At 66, the superfit grandad still does 200 press-ups EVERY DAY, 1,000 sit-ups per week and is only half a stone heavier than his playing weight.
The Hammers' greatest all-rounder played in the top flight until he was 41 and clocked up 793 appearances in claret and blue before retiring reluctantly in 1988.
Bonds told The Sun: "If I could give Ryan one piece of advice it would be this: 'Play on until you drop'.
"You won't half miss it when you can't play anymore. I tried my hand at coaching and management afterwards and trust me, it's no substitute.
"I always remember my old boss John Lyall would come to me every summer and say 'I suppose you want another year Bill?' Without thinking I would say 'yes'. No question about it.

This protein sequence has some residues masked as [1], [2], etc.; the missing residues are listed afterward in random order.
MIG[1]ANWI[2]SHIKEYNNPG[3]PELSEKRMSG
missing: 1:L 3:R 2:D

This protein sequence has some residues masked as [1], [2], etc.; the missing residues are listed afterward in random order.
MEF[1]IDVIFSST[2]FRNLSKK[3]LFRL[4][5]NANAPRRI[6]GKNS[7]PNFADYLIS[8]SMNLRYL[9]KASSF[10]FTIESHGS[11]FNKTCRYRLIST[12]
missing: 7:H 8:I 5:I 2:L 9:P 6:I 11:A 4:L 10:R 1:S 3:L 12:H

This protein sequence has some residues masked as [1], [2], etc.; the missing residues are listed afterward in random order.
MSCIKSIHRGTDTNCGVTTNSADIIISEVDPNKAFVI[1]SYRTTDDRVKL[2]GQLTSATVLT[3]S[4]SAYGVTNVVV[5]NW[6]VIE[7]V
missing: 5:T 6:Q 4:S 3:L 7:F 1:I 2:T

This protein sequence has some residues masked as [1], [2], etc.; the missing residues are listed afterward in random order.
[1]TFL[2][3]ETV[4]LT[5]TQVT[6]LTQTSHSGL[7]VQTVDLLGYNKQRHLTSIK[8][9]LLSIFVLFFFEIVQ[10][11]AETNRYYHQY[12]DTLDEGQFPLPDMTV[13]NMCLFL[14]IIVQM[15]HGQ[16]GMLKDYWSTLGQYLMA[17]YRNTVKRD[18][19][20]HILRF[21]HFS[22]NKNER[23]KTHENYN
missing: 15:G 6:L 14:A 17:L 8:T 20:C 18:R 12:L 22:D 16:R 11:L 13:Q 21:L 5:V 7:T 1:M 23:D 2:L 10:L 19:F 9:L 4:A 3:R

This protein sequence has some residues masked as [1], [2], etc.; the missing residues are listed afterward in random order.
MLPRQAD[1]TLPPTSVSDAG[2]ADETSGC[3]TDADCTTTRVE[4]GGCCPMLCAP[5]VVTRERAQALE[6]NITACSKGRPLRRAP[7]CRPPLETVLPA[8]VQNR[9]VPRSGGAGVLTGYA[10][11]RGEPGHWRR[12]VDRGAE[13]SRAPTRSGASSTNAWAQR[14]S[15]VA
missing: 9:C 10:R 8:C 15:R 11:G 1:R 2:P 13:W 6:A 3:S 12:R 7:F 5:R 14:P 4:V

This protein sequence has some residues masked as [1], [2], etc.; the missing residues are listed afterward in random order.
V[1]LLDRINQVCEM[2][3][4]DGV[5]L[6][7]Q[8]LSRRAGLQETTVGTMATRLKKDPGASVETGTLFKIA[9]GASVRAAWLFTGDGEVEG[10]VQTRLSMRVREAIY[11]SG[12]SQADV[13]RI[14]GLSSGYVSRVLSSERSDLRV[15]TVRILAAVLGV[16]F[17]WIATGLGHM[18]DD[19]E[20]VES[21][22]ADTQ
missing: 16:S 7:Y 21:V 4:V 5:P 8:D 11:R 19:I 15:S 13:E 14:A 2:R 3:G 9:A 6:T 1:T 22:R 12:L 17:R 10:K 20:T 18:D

"Your fitness you can keep. Your stamina actually improves as you get older but it's your pace that fades. I watch Giggs and he still has it though. He's remarkable.
"I was 40-odd and played against Gazza when he was 16. He made his debut against us. That's when you realise your body is struggling to keep up.
"But above all that, you also need to enjoy it. That's the most important thing. Giggs has Champions League medals, Premier League medals, he has won everything.
"I was struggling against relegation most years. We were dangerous occasionally in the cups but usually West Ham were up against it in the league. But I loved it, every single minute.
"I look at players like Mario Balotelli and see the scowl on the face and I wonder why he bothers? But Giggs seems to love it more the older he gets.
"I don't envy him his medals, I don't envy any modern player their wealth either. What I do envy is their youth. How I'd love to be able to be young again and go out and do it all over again.
"The thing about Giggs is that he has also done this at one club. No one seems to stay very long at a club any more. That makes it even more laudible."